Sunday Mail South Australia column – The one about picking up chicks

I’m exhausted. Possibly because I’ve spent the past month trying to pick up women. I know. WEIRD. And Brad – my husband – has been completely unhelpful.

You see when I left Brisbane in January I also left behind a group of fabulous girlfriends.  My tribe, as I like to call them.  We understood each other. Had each other’s back. And could ring each other during Masterchef with a crisis and know our calls would not be screened. (Now that’s friendship).

But what I miss most are our nights out. Having Thai food, a few glasses of wine and hours of conversation with my closest female friends is to me what mainlining coke off a hooker’s stomach is to Charlie Sheen. Best. Time. Ever.

But then in February Brad, Ava and I moved to Adelaide and I’ve gone from having a tribe of gal pals to having, well, none.  Bummer dude.

And so Operation Nigel No Friends began.

My first strategy was to try turning Brad into a surrogate girlfriend. Annoyingly, Brad is apparently incapable of handling the sheer number of thoughts I have. Thoughts that I feel the need to share.  (When you’re a female and hanging out with your closest friends, there simply is no internal filter. If you think it, it comes out your mouth seconds later. Or even simultaneously.)  I began to notice Brad’s eyes glazing over when I tried to talk to him about whether or not he thinks Dannii Minogue and Chris Smith will have another child. Or if he thinks I should grow out my fringe. Or why Jennifer Anniston chooses such moronic film roles.  Or what the hell Pru Goward was thinking when she compared Jackie O to Michael Jackson.  Sometimes I’ve been talking for a full ten minutes before I’ve realised Brad has actually, err, left the room. Or is, you know, trying to stab himself in the eye with a fork.

So I’ve been left with little choice but to go out and recruit new friends.  Which is why I’ve spent the past month plastering on my cheeriest smile and skulking around playgrounds, libraries, cafes and my gym trying to pick up chicks.  And frankly, it’s  exhausting. It’s exhausting trying to look friendly but intelligent, able to have a laugh but sincere. And all without looking like a stalker.  You know things are desperate when you’ve started using your toddler as your wingman.  “Mummy will give you a biccie if you go and play with that little girl in the yellow hat,” I’ve whispered into Ava’s ear while giving her a gentle * cough * shove towards the playground.  The next thing you know and I’m sidling up to my target saying, “Oh, aren’t those two having fun together!”  This worked particularly well on one occasion … right up until Ava started licking the swing. And then decided to throw bark at the other child. (It happened once and I told her off immediately, I swear.)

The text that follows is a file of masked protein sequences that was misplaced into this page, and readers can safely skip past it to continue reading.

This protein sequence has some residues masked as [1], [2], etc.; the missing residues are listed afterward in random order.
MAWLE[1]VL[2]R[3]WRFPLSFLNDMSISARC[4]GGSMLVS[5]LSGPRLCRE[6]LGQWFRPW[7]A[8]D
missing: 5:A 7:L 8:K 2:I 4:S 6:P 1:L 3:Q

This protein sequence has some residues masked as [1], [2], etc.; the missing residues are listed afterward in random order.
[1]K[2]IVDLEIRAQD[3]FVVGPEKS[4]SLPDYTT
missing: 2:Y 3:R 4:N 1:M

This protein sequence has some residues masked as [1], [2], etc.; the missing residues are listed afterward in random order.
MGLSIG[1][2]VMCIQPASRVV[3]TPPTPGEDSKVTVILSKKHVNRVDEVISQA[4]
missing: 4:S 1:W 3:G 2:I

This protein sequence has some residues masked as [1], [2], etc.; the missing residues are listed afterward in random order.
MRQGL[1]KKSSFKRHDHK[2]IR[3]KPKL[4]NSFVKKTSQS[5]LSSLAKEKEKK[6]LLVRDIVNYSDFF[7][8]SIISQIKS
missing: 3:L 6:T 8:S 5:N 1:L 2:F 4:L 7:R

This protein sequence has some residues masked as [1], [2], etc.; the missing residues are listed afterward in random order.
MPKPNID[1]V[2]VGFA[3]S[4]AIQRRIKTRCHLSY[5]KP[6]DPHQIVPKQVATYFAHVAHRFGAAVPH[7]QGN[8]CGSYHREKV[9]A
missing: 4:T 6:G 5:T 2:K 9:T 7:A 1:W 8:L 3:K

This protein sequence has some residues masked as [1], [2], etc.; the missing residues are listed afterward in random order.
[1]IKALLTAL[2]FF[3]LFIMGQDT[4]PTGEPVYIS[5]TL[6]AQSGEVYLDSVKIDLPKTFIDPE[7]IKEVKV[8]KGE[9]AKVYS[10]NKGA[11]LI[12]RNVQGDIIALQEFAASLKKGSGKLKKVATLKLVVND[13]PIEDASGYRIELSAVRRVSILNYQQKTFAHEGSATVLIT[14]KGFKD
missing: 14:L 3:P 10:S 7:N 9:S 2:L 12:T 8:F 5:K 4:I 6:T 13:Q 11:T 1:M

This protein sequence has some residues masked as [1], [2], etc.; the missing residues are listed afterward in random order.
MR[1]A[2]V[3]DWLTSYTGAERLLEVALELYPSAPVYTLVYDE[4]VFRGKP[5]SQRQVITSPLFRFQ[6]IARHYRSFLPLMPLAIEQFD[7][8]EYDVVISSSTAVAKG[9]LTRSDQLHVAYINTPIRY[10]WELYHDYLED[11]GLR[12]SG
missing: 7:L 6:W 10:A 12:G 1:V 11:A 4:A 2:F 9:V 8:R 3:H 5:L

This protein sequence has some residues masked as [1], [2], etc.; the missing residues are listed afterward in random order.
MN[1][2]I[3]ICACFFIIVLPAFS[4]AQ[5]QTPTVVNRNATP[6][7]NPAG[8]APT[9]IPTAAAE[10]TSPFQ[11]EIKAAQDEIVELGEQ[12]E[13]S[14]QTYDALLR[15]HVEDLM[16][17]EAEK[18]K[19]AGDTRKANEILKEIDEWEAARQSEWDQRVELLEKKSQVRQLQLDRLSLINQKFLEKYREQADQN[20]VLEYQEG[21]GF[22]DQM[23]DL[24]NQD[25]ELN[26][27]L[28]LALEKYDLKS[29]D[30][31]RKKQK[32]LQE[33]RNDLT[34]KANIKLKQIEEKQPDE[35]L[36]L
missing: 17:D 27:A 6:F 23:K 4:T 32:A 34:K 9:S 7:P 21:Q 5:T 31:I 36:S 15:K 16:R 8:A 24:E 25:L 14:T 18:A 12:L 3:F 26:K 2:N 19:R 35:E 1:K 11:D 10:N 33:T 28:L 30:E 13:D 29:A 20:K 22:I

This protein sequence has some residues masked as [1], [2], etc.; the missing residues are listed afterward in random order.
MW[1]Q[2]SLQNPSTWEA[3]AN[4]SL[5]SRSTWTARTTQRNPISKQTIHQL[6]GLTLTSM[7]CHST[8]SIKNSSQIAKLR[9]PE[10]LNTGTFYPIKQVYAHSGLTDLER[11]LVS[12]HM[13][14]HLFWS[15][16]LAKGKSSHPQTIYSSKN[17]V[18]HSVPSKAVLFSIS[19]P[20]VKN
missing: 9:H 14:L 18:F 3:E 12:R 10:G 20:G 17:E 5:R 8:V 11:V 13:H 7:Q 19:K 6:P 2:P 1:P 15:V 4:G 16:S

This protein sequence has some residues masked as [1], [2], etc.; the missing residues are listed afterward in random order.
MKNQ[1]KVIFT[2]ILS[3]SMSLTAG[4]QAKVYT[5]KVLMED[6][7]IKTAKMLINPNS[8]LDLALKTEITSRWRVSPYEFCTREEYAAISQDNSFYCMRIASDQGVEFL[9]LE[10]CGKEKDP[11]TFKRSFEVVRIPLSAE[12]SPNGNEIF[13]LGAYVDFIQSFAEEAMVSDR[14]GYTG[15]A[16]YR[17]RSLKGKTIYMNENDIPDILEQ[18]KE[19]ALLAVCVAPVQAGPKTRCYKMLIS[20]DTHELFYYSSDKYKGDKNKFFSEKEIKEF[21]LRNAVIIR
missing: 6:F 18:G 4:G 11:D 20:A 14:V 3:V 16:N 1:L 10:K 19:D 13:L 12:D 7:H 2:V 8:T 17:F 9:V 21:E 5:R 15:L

But let’s say there’s no bark throwing. No licking of playground equipment and you do SOMEHOW get to first base  (the exchange of mobile number or email addresses). That first get together is like being on a first date. Do you just agree with everything the other woman says? (I am so with you on hating all those cooking shows on TV. You like The Kardashians? I like the Kardashians too!). Or do you demonstrate your interest in current affairs and your ability to have serious discussions? (So. Libya. Thoughts?).  Or do you do the equivalent of wearing trakky dacks and an old t-shirt and just be yourself? (My daughter knows every episode of Olivia The Pig off by heart and last night I fed her weetbix for dinner).

Decisions. Decisions.

I’m pleased to say I am slowly forming an Adelaide posse. Well, not a posse exactly. Okay, I have one friend and her name is Erica.  But so far, so good. For starters, we’ve already organised a girls night out.

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  1. Dale Kerans on April 17, 2011 at 9:28 am

    Poor Bec! lol yes it is very difficult moving somewhere new and ‘starting over’ with the friends thing…I know, I had to do it when we moved from Brisbane to the Downs….took a while. Hope you and Erica hit it off, and it leads to bigger and better things…or at least one more friend to add to the group! And thanks for the smile over Brad’s reaction…I have a hubby like that too…good luck! hugs…Dale xx

  2. ex-london- Gal on April 17, 2011 at 10:14 am

    Oh I know that feeling so well! I remember after moving to London finally being invited on a ‘date’ by a group of cool, nice moms I had been targeting for months – I was so nervous – what should I wear?…. we were going to see Starskey and Hutch so decided to go in my best 70’s gear complete with plaits… when I arrived they looked at me strangely and I had to say “Oh, in Australia we always dress up when we go to the movies???”

    They forgave this strange personal habit and became some of my closests friends to this day!

  3. Tania on April 17, 2011 at 2:56 pm

    Hi Bec,
    had a good chuckle re your write up in the sunday mail today. That’s because I can relate. Being from Adelaide originally, I’ve travelled and worked in other states and countries. But upon returning things had changed.